I baited with some mash and set-up, excitedly.
Bites soon came, but they were frustrating. The float was dancing around but trying to hit the wonky, wavy and frankly weird bites was proving tricky. I shallowed up a touch and soon enough I hooked into a deep bodied silver fish that thumped satisfyingly in the deep, green water.
The depth of it suggested rudd – but on closer inspection looked like a bream hybrid of some sort. I think it may be a silver bream x rudd hybrid? I’d love to hear what people think.
Having that fish extracted from the shoal spooked them a touch and the bites slowed. I tried a mere fleck of flake and the next bite was just a touch more positive. A sparkling rudd this time of 1lbs exactly was the result. I was enjoying this. All too soon the dog walkers arrived and the boats started chugging but not before I’d added a couple more rudd of a similar stamp.
I returned a week later, but on a much cooler, overcast morning. The bites were quick to arrive but even more frustrating this time. Just as I was thinking about trying something different – perhaps a pellet or corn – I hooked a beautiful roach. Then another before another decent rudd made an appearance.
The bites tailed right off. I had a few old maggots with me, so tried a couple. A feisty, darting fish was hooked on the drop – a rare canal trout! And I added two small canal dace as well as more small roach before the sunshine arrived and the canal reverted back to appearing lifeless…
So, while these fishes will never set the world alight, they have at least sparked some real interest in me.
I’ve become a bit obsessed by the wonderful pools scattered around the Forest of Dean.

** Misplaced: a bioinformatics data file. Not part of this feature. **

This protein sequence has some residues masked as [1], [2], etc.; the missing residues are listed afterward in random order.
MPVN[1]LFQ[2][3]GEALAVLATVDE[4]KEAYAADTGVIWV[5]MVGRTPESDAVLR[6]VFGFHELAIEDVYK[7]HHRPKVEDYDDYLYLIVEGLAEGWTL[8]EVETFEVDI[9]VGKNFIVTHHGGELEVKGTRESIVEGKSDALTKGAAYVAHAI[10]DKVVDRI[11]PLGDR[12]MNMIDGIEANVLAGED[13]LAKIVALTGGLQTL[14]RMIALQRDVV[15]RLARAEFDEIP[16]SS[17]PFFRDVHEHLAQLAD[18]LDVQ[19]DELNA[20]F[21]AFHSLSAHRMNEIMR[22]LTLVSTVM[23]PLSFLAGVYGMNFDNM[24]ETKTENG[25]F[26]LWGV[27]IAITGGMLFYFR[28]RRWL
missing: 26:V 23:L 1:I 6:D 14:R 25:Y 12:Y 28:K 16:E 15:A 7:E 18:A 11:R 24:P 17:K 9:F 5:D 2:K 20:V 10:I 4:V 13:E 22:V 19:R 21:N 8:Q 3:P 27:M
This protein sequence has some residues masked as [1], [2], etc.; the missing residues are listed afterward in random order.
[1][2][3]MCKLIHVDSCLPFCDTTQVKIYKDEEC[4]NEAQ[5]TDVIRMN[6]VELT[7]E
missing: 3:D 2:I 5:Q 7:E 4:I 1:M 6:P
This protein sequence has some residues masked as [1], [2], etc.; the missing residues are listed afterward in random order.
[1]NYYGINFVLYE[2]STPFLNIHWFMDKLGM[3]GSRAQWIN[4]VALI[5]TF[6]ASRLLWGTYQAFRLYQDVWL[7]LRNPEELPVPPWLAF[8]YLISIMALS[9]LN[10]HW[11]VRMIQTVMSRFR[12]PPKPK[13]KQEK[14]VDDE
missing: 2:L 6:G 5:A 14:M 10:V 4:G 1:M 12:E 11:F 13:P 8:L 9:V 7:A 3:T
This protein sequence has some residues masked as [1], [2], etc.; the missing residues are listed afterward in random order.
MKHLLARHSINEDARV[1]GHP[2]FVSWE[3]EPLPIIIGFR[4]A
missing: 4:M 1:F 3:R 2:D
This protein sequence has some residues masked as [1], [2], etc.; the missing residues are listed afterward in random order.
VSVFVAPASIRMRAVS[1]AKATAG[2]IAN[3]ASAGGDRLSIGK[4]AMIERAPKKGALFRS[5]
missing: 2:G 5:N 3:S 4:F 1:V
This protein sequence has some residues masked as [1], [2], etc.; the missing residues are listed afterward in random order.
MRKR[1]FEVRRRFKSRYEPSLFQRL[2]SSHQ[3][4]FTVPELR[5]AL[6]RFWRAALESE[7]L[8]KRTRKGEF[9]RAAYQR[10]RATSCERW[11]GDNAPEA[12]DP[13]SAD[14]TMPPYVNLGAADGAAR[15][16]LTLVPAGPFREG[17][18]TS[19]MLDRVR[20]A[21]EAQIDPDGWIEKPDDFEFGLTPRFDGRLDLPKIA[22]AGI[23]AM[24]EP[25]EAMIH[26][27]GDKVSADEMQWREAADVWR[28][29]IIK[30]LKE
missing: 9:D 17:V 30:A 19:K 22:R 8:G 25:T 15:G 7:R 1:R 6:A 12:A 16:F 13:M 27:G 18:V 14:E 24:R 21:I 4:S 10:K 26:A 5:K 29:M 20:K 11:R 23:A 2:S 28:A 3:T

Online information about the various waters in and around the forest is fairly limited and clues to the stock levels and species living in these often under-fished venues have generally come via word-of-mouth from the odd person I’ve spoken to on the bank or in the tackle shop.
One place I discovered on a family outing recently was one of the most undisturbed, pretty little tree-lined pools I’ve come across in some time. Alas, further research revealed it was also off-limits as far as fishing was concerned.
The other afternoon I paid a visit to another intimate pool I’d heard held plenty of tench, my target species, as well as crucians and some good roach and rudd. My target is a relatively modest tench of 5lbs and the two people I’d previously quizzed about the lake had passed on conflicting reports – one suggested a fish of this size as a possibility, while the other said not a chance!
Fishing corn on a light float rig over small balls of ground bait soon had the tench fizzing and after a succession of roach, rudd and little, bronze bream I managed six or seven tench, the best probably all of two pounds in weight. Great fun, but I think a ‘five’ is unlikely.
Now it’s finally warmed up and the tench are feeding, I’m really in two minds as to whether I’ll fish a river for my next session or explore another of the wonderful forest pools in search of a tearaway tench.